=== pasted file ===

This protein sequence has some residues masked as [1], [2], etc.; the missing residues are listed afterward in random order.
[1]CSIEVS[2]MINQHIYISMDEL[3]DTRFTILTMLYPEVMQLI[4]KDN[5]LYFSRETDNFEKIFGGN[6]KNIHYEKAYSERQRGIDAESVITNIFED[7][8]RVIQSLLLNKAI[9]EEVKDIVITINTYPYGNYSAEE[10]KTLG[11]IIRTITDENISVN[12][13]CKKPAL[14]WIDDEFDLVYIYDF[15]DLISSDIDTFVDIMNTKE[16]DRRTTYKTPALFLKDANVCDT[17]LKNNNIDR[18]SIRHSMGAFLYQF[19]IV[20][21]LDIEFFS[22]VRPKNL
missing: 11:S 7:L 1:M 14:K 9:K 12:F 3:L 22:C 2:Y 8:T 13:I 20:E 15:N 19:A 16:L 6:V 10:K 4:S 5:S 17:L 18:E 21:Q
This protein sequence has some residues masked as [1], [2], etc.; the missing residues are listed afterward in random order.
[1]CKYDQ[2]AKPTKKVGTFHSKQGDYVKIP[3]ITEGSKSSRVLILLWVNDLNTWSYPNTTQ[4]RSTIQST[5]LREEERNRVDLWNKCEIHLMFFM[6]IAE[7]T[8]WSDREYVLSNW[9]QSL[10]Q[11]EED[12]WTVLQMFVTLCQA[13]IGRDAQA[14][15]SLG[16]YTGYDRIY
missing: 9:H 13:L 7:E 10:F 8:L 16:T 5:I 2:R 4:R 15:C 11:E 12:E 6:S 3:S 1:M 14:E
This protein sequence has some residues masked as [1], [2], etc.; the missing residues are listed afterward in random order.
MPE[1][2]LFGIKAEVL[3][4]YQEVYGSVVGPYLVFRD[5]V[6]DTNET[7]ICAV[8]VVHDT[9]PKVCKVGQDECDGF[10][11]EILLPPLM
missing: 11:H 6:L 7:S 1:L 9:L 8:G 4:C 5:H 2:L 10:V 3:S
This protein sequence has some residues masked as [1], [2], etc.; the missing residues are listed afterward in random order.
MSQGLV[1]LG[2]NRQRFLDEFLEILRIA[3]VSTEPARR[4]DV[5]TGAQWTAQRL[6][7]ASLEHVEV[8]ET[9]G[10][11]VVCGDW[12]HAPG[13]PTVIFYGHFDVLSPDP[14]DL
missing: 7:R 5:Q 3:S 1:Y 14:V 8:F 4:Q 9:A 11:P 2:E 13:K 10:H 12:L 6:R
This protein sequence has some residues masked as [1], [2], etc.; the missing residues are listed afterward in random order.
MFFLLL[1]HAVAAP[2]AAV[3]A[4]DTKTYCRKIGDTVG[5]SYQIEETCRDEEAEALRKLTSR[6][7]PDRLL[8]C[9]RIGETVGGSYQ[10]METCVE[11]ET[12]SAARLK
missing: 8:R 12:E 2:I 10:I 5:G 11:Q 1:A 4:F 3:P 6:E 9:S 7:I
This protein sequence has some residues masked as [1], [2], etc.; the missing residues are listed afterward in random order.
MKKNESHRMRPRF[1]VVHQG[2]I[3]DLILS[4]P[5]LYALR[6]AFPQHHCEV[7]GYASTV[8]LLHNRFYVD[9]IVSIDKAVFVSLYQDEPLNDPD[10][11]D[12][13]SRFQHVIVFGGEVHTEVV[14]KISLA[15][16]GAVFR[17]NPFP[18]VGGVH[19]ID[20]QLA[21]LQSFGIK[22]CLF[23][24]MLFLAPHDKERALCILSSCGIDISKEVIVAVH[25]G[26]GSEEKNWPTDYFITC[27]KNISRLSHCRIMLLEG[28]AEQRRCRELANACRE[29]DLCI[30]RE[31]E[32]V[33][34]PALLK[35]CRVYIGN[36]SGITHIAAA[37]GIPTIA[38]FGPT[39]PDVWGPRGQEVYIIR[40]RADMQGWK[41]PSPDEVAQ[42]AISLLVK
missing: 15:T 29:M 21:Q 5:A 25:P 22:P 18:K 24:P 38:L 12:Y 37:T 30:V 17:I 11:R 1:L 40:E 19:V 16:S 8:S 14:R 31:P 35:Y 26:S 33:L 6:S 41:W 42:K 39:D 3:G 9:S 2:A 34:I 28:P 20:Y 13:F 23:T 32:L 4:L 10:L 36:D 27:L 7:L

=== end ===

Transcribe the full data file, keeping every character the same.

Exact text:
This protein sequence has some residues masked as [1], [2], etc.; the missing residues are listed afterward in random order.
[1]CSIEVS[2]MINQHIYISMDEL[3]DTRFTILTMLYPEVMQLI[4]KDN[5]LYFSRETDNFEKIFGGN[6]KNIHYEKAYSERQRGIDAESVITNIFED[7][8]RVIQSLLLNKAI[9]EEVKDIVITINTYPYGNYSAEE[10]KTLG[11]IIRTITDENISVN[12][13]CKKPAL[14]WIDDEFDLVYIYDF[15]DLISSDIDTFVDIMNTKE[16]DRRTTYKTPALFLKDANVCDT[17]LKNNNIDR[18]SIRHSMGAFLYQF[19]IV[20][21]LDIEFFS[22]VRPKNL
missing: 11:S 7:L 1:M 14:K 9:K 12:F 3:L 22:C 2:Y 8:T 13:I 20:E 15:N 19:A 16:L 6:V 10:K 4:S 5:S 17:L 18:E 21:Q
This protein sequence has some residues masked as [1], [2], etc.; the missing residues are listed afterward in random order.
[1]CKYDQ[2]AKPTKKVGTFHSKQGDYVKIP[3]ITEGSKSSRVLILLWVNDLNTWSYPNTTQ[4]RSTIQST[5]LREEERNRVDLWNKCEIHLMFFM[6]IAE[7]T[8]WSDREYVLSNW[9]QSL[10]Q[11]EED[12]WTVLQMFVTLCQA[13]IGRDAQA[14][15]SLG[16]YTGYDRIY
missing: 9:H 13:L 7:E 10:F 8:L 16:T 5:I 2:R 4:R 15:C 11:E 12:E 6:S 3:S 1:M 14:E
This protein sequence has some residues masked as [1], [2], etc.; the missing residues are listed afterward in random order.
MPE[1][2]LFGIKAEVL[3][4]YQEVYGSVVGPYLVFRD[5]V[6]DTNET[7]ICAV[8]VVHDT[9]PKVCKVGQDECDGF[10][11]EILLPPLM
missing: 11:H 6:L 7:S 1:L 9:L 8:G 4:C 5:H 2:L 10:V 3:S
This protein sequence has some residues masked as [1], [2], etc.; the missing residues are listed afterward in random order.
MSQGLV[1]LG[2]NRQRFLDEFLEILRIA[3]VSTEPARR[4]DV[5]TGAQWTAQRL[6][7]ASLEHVEV[8]ET[9]G[10][11]VVCGDW[12]HAPG[13]PTVIFYGHFDVLSPDP[14]DL
missing: 7:R 5:Q 3:S 1:Y 14:V 8:F 4:Q 9:A 11:P 2:E 13:K 10:H 12:L 6:R
This protein sequence has some residues masked as [1], [2], etc.; the missing residues are listed afterward in random order.
MFFLLL[1]HAVAAP[2]AAV[3]A[4]DTKTYCRKIGDTVG[5]SYQIEETCRDEEAEALRKLTSR[6][7]PDRLL[8]C[9]RIGETVGGSYQ[10]METCVE[11]ET[12]SAARLK
missing: 8:R 12:E 2:I 10:I 5:G 11:Q 1:A 4:F 3:P 6:E 9:S 7:I
This protein sequence has some residues masked as [1], [2], etc.; the missing residues are listed afterward in random order.
MKKNESHRMRPRF[1]VVHQG[2]I[3]DLILS[4]P[5]LYALR[6]AFPQHHCEV[7]GYASTV[8]LLHNRFYVD[9]IVSIDKAVFVSLYQDEPLNDPD[10][11]D[12][13]SRFQHVIVFGGEVHTEVV[14]KISLA[15][16]GAVFR[17]NPFP[18]VGGVH[19]ID[20]QLA[21]LQSFGIK[22]CLF[23][24]MLFLAPHDKERALCILSSCGIDISKEVIVAVH[25]G[26]GSEEKNWPTDYFITC[27]KNISRLSHCRIMLLEG[28]AEQRRCRELANACRE[29]DLCI[30]RE[31]E[32]V[33][34]PALLK[35]CRVYIGN[36]SGITHIAAA[37]GIPTIA[38]FGPT[39]PDVWGPRGQEVYIIR[40]RADMQGWK[41]PSPDEVAQ[42]AISLLVK
missing: 15:T 29:M 21:Q 5:A 25:P 22:P 18:K 24:P 38:L 12:Y 37:T 30:V 17:I 11:R 1:L 40:E 19:V 16:S 8:S 14:R 31:P 35:Y 26:S 33:L 6:S 41:W 42:K 39:D 3:G 9:S 2:A 34:I 28:P 20:Y 13:F 23:T 32:L 4:L 10:L 36:D 27:L 7:L